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Equity rally to continue Back  
Performance of global stock markets to improve further.
Eugene Kiernan
Stockmarkets have done a lot of the heavy lifting already. From their lows of March 2003, global markets are up some 40 per cent. Economic policy, notably in the US with lower taxes and low interest rates, has been on full thrust to get the economy going again. Company profits have come in well ahead of expectation and corporate integrity has been somewhat restored.

From here, while we remain constructive in stocks, they may have lost the element of surprise. The tail winds of better revenue and profits growth will still be there but going forward, the comparisons will be tougher. Added to this, market valuations will be facing into the headwind of slightly higher intterest rates. Going forward we still see equities as the superior asset class but returns will be in line with underlying company profit growth. We believe we will see solid profit growth in the US, UK and Ireland in the forecast period.
The ISEQ continues to live up to its reputation as a market of stocks rather than a stock market and so far in 2004 Elan has once again resumed pole position as driver of the index. Looking out on the ISEQ we are positing that some of the other stocks, notably the heavy weight financials, start punching in the numbers.

Dan McLoughlin
Equities markets rallied strongly in 2003 from oversold levels and have consolidated in recent months. Ratings are not overly demanding however, and I expect the US market to rally afresh in the coming months on the back of robust earnings growth and increased pricing power in the corporate sector. The consensus generally underestimated last year’s rally and analysts may be erring on the side of caution after criticism over excessive bullishness through the equity downturn. Firms too have been reluctant to express optimism as any shortfall in earnings relative to expectations has been severely punished in terms of market price. The UK market also looks good value as the consensus there has consistently underestimated growth in the economy, with many analysts fearing a sharp retrenchment by consumers, and a fall in house prices. As a result the banks are particularly mispriced.

Alan McQuaid
Equities face headwinds in the months ahead, but favourable fundamentals and monetary conditions point to further upside. However, gains will pale compared to those of the past year and volatility will rise. Equity market and sector rotation will be crucial to generating good returns. The key risk for stocks is when the Fed begins signalling the eventual start of its tightening cycle. A go-slow Fed suggests that any adverse equity market reaction should be moderate, but high valuations make the US stock market potentially vulnerable. I think investors should overweight non-US equities, with emerging markets and Japan the preferred picks. Equity valuation comparisons favour non-US markets in global portfolios. Emerging market equities sell at significant P/E discounts to both the global benchmark and their historical averages, and offer substantial earnings leverage to the global economic cycle. Near-term prospects for Japan’s equity market are also increasingly favourable. The recovery is spreading into the consumer sector, which is boosting confidence in the sustainability of solid economic growth.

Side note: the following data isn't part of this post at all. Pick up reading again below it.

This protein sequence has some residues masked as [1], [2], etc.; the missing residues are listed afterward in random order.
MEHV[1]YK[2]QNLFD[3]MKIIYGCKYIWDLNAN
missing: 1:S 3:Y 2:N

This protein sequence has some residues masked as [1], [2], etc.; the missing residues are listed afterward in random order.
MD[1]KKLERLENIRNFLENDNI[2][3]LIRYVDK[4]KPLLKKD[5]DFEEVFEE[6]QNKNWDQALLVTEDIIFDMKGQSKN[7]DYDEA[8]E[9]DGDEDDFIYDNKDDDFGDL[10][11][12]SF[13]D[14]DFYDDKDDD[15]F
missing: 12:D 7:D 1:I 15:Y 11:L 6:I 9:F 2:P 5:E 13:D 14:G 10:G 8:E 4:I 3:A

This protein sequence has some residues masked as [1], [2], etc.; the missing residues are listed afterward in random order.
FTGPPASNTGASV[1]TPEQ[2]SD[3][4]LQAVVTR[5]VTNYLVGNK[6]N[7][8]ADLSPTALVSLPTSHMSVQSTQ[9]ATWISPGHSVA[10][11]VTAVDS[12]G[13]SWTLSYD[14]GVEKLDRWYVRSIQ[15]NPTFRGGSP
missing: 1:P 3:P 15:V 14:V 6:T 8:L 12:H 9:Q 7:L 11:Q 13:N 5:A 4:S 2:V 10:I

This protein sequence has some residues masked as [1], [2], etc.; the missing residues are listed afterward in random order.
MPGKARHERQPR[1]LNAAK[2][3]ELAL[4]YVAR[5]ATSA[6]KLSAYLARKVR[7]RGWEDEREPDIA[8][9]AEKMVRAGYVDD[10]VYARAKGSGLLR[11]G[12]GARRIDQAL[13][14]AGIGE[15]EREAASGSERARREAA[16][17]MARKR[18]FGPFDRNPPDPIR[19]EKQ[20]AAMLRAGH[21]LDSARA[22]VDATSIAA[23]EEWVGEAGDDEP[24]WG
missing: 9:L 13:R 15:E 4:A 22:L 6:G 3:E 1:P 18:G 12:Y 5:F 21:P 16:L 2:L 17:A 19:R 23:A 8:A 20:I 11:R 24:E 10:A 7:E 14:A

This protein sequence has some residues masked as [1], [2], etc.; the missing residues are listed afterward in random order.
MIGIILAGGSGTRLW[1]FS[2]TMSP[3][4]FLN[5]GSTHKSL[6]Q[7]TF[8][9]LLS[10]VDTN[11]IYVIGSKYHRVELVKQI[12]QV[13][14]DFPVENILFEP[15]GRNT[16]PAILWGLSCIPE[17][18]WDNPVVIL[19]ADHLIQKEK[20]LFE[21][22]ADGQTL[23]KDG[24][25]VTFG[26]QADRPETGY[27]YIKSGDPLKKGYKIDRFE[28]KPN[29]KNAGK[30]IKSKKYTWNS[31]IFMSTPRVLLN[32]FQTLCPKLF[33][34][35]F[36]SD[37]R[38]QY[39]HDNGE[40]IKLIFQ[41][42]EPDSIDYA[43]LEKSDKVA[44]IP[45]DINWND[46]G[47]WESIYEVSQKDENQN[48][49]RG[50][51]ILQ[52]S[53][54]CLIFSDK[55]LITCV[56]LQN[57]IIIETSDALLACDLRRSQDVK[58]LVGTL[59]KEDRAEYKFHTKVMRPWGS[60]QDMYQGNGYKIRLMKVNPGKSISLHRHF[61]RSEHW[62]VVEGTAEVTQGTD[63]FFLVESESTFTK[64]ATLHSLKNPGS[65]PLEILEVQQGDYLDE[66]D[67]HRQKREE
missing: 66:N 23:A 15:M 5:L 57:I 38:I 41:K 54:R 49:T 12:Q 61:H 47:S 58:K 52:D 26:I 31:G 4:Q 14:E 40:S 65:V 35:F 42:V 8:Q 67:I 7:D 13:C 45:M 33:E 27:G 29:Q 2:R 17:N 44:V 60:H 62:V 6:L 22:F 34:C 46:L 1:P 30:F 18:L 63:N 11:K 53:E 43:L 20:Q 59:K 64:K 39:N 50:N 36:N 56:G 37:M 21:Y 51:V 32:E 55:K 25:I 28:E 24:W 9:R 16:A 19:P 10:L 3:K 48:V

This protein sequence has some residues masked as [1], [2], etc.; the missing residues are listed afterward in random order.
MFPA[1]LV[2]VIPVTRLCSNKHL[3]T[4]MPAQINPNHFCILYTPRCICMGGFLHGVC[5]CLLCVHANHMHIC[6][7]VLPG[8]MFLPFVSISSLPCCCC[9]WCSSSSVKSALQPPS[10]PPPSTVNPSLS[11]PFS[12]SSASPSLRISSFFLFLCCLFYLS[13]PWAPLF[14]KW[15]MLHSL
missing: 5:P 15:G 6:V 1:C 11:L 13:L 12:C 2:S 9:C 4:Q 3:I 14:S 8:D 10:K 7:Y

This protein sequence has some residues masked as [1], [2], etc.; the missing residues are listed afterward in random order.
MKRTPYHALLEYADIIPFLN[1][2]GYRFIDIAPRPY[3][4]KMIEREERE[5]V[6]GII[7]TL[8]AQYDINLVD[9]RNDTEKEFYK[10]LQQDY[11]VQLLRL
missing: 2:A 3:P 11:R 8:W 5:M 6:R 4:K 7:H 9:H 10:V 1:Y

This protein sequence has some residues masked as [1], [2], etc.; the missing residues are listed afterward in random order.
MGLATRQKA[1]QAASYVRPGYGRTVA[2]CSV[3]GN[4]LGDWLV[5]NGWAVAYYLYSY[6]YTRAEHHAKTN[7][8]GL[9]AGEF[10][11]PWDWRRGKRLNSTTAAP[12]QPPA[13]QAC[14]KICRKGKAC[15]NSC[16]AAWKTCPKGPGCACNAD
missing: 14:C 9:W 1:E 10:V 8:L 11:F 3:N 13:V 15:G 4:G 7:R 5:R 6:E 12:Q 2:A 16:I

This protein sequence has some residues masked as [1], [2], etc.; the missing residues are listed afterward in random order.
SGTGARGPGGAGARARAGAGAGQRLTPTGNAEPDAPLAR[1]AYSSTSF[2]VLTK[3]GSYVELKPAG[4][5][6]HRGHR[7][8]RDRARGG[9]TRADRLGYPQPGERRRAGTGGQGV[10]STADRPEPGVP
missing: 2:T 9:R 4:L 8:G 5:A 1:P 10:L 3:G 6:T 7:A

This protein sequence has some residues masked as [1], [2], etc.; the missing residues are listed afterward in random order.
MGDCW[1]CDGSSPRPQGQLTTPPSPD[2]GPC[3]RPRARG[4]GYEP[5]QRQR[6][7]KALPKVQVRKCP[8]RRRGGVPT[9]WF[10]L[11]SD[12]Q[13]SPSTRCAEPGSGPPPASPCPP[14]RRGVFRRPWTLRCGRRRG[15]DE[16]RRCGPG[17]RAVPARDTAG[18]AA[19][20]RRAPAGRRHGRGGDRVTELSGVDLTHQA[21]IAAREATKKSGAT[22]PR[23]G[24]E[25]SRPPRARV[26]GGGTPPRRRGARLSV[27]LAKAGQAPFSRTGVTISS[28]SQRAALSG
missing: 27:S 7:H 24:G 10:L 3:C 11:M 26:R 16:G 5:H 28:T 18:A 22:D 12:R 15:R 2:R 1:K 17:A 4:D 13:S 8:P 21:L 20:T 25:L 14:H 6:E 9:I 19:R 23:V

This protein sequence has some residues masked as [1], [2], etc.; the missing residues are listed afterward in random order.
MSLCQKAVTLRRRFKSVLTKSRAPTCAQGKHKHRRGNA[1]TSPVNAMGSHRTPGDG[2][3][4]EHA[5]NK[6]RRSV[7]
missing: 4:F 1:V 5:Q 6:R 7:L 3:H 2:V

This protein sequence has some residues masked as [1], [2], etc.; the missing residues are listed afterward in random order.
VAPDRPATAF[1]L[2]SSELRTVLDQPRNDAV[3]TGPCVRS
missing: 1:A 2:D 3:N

Brendan Seaver
Stronger profit growth remains the anchor of performance in the equity markets. US profit growth at this stage in the current recovery compares favourably with past expansions. Profit gains reflect the combination of continued unit labour cost declines and expanding revenues. Businesses have produced more output without large increases in labour inputs given the recorded reticence to hire. As labour inputs are added to the production process, productivity will likely moderate, while growth in unit labour costs will start moving into positive territory. Although strong revenue streams will partly offset higher costs, the pace of growth in profitability and overall corporate earnings will likely moderate over time. Still, the overall performance will likely remain healthy throughout the forecast horizon. How much has already been discounted into stock market prices? A fair amount of good news is already priced in at current market prices, but there is still room for some positive surprises. Liquidity conditions will likely remain supportive for several quarters, although less than in the past. Eurozone stock indices will likely underperform US indices as a result of more moderate corporate restructuring in the past two-three years, lower productivity and profitability gains, and weaker domestic demand.

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